I guess my point is that customized kernels may improve one thing and degrade another. But I doubt selecting your own CPU architecture will trigger that.

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#13 2004-07-25 14:53:07

sarah31
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From: Middle of Canada
Registered: 2002-08-20
Posts: 2,975
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Re: using optimized kernel with arch

your optimizations can make a difference. i have never used -O3 optimization but my understanding from LOTS of people that have use such settings is that they can slow applications because they create bigger binaries.

with this specific box i have tried several different setups in the end i always went back to generic -i686 optimizations because for my system the extra maintenance of a different kernel was a waste of time.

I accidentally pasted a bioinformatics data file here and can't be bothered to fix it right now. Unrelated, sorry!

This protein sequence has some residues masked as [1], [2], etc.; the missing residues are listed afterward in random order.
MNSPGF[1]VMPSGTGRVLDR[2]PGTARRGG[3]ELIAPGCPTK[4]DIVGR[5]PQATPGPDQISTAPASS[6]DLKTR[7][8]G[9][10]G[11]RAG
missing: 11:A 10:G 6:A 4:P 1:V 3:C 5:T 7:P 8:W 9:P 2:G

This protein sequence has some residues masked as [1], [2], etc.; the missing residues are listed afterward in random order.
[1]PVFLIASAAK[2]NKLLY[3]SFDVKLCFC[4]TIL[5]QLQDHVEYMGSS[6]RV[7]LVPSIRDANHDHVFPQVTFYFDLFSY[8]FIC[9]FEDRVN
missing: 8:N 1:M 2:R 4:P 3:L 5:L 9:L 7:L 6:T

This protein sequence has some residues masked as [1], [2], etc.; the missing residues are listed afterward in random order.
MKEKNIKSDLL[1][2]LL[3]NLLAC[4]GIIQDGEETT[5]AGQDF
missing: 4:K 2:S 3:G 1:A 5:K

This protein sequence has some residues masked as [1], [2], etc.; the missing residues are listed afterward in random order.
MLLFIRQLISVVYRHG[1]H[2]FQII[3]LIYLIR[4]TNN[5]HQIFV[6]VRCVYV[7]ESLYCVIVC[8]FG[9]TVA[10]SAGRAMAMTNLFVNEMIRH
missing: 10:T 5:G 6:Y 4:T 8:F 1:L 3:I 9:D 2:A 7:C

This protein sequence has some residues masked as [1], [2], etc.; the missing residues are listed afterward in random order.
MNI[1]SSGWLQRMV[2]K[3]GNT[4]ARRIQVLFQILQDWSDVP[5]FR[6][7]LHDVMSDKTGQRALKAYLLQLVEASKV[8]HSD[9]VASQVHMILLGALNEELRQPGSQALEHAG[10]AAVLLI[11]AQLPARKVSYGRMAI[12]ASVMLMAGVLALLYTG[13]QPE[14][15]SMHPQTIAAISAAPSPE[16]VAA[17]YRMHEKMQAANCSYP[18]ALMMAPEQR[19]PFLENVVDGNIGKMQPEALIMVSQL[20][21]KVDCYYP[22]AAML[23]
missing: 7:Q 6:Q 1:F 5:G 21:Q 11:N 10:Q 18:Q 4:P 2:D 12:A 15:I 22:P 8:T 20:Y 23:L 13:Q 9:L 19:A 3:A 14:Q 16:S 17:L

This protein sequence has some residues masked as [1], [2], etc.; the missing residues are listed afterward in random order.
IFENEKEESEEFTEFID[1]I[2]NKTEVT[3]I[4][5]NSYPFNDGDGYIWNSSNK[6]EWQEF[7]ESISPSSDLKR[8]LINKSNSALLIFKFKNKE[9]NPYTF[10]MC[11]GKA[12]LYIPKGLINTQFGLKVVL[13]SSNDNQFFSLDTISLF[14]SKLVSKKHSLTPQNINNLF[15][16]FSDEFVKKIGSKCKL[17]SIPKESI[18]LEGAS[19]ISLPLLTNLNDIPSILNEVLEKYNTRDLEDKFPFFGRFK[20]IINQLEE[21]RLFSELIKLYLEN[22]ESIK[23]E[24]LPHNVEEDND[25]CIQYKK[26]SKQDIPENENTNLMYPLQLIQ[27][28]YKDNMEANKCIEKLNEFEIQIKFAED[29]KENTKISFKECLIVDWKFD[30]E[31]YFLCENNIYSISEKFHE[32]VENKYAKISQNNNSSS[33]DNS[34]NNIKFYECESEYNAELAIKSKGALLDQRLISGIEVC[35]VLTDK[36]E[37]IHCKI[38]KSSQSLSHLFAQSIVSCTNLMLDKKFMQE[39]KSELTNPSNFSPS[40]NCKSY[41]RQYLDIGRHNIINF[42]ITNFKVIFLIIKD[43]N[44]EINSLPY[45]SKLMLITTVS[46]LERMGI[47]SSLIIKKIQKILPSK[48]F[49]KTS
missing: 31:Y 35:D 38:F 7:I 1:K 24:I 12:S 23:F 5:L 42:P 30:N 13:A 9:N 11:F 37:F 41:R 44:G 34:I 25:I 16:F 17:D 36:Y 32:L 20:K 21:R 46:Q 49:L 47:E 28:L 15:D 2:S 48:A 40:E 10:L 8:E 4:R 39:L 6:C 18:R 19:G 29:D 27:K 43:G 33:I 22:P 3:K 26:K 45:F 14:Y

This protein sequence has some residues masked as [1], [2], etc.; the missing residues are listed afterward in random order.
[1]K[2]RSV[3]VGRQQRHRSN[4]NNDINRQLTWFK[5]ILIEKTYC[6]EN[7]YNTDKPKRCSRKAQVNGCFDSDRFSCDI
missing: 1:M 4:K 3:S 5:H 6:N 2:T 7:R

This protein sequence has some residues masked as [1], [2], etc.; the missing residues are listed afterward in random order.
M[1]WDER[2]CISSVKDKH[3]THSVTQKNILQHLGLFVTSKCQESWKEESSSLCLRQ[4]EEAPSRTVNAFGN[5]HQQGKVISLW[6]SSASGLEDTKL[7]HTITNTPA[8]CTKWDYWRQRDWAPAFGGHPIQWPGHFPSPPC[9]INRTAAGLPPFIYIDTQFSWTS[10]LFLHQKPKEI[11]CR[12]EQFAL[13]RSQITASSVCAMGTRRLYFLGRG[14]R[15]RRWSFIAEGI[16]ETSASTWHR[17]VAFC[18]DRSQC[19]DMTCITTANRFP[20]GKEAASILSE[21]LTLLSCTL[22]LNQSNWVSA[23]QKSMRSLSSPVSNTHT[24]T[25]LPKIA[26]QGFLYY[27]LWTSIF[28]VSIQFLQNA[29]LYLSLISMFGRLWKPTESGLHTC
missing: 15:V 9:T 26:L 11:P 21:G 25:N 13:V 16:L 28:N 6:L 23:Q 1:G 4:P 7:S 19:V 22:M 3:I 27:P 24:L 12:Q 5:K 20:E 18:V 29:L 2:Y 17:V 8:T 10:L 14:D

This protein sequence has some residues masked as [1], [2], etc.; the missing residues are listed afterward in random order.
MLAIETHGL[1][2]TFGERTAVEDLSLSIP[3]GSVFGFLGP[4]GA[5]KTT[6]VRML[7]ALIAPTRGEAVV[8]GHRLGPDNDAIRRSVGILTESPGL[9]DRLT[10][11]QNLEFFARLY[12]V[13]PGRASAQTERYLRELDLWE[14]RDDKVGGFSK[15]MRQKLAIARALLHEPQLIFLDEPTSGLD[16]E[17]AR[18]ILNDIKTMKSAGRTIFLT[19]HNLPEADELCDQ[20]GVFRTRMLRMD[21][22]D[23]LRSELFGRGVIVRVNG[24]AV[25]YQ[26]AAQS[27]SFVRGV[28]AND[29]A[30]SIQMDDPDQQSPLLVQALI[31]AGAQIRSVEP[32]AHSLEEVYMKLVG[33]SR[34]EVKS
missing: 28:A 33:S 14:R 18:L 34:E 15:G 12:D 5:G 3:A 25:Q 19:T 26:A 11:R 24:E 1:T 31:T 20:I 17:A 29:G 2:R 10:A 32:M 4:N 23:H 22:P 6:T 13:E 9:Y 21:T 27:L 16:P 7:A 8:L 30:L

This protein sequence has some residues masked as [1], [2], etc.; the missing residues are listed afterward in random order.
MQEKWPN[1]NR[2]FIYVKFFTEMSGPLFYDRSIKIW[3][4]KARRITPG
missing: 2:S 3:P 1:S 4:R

i also did not want to unduly affect packages when i was a maintainer.


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I am not your friend

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#14 2004-08-02 02:52:31

mxcl
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From: MK; UK
Registered: 2004-05-26
Posts: 39
Website

Re: using optimized kernel with arch

I don't compile my own Qt currently, but plan to. I have heard it said that profiling KDE apps tends to suggest the bottle-necks are mostly at the Qt level.

With regard to compiling O3, I generally have found that the bloated binary rumour is not strictly true. The O3 optimisation works, in part, by inlining more aggresively, and with c++ especially this can bring good performance improvements. I'd say it's a pretty rare function that when inlined would cause performance degradation or even serious bloating of the binary size.

I also mostly experience O3 producing smaller binaries than Os for mid-sized binaries. I only tested this with c++ applications though. The reason, presumably, is the inlining.